adopted · FFI · training

Working in Sidereins

I was able to spend a bit more time working with Jimmy on Friday. Paul had mentioned that Jimmy didn’t really care for cross ties, so I clipped the ties to the bottom ring of his halter instead of the side rings. He didn’t mind this at all. He was very sensitive to pressure on his head when he would step forward, but was happy to stand still once he found a comfortable position. It was the first time that I gave him a complete grooming since he arrived on Wednesday night. He seemed very happy to be curried and brushed. He’s still shedding, so I’m sure it felt good! He did try and groom me a couple times when I was currying his shoulder, but I simply told him a quick no and he stopped.

After grooming, I tacked him up with my surcingle and fitted a bridle to him. I did have one bit that was large enough for his mouth: a D-ring french link snaffle. He stood quietly with the bridle removed and although he did shake his head up and down a couple times when I initially went to unhalter him, he quietly accepted the bridle and bit. I must say, he looked very handsome in the bridle! Next time I’ll take my camera with to get pictures of him. Overall, he was very polite and quiet while being groomed. I did find that he has a pattern to having his feet picked. LF, LR, RF, RR. I’m used to Jewel who will pick up both front feet regardless of what side you’re standing on.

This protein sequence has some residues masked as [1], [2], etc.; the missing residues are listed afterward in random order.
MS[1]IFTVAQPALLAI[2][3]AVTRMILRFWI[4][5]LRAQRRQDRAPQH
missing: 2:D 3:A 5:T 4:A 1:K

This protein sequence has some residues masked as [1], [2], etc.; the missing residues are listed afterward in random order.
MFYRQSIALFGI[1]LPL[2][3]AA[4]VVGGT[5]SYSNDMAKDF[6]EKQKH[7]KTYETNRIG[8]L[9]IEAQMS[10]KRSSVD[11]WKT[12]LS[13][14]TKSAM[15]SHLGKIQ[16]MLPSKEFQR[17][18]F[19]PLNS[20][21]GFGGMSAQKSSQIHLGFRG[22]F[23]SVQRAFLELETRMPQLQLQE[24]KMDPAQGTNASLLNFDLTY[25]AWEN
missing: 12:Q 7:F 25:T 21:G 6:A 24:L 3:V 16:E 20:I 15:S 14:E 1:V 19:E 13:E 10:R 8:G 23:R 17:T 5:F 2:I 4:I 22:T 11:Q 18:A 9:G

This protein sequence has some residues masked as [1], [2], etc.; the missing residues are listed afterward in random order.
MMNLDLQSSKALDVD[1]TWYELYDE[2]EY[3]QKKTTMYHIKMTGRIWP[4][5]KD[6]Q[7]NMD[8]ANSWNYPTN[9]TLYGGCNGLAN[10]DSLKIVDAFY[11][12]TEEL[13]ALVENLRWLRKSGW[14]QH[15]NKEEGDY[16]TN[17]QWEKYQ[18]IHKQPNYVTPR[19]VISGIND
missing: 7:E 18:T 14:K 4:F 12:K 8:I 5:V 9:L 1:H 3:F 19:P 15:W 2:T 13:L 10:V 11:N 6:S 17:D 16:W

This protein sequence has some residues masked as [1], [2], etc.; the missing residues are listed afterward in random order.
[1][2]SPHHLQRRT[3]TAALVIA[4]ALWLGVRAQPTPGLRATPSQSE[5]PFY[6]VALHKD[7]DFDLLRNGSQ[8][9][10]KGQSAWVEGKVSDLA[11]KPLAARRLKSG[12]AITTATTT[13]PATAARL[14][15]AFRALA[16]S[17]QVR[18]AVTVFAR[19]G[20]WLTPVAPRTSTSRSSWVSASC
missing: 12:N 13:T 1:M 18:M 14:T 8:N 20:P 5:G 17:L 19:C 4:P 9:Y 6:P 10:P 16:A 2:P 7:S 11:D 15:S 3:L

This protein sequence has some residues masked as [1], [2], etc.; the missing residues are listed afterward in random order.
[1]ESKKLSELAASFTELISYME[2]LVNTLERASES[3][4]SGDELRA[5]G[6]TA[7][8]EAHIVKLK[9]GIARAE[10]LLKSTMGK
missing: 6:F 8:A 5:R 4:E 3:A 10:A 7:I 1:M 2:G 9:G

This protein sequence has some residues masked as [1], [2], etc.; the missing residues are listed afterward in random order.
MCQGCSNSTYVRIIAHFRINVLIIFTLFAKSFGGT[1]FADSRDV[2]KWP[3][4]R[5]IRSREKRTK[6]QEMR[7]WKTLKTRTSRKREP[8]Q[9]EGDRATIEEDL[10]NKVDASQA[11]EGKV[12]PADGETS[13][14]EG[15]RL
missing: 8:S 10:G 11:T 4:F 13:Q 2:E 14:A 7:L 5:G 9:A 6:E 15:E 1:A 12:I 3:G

Because of the glorious weather we had, I decided to lunge him outside. I also figured it would be a good opportunity to see how he would react to traffic, other horses in the pasture, people stopping by at the garage sale across the road, etc. He was so sensible. Even when tractors or motorcycles went by, he just took it all in stride.

As for actually working on the lunge, he’s pretty stiff to start out with. His hind end is fairly weak from not doing anything for the last 8 months and it takes him a while to get loosened up. I started out with the sidereins on the longest setting to allow him to just get used to them. After a few minutes and traveling both directions, I shortened the reins a few wholes just to give him something to think about. He bumped against them a few times, but then relaxed nicely into them and eventually softened his poll and dropped his head. Considering this is probably the first time he ever worked in sidereins, I was very please with him. We worked most at the trot for about 10 minutes in each direction.

Our next lesson will be getting him used to the mounting block. I’m excited to get on him too. 🙂

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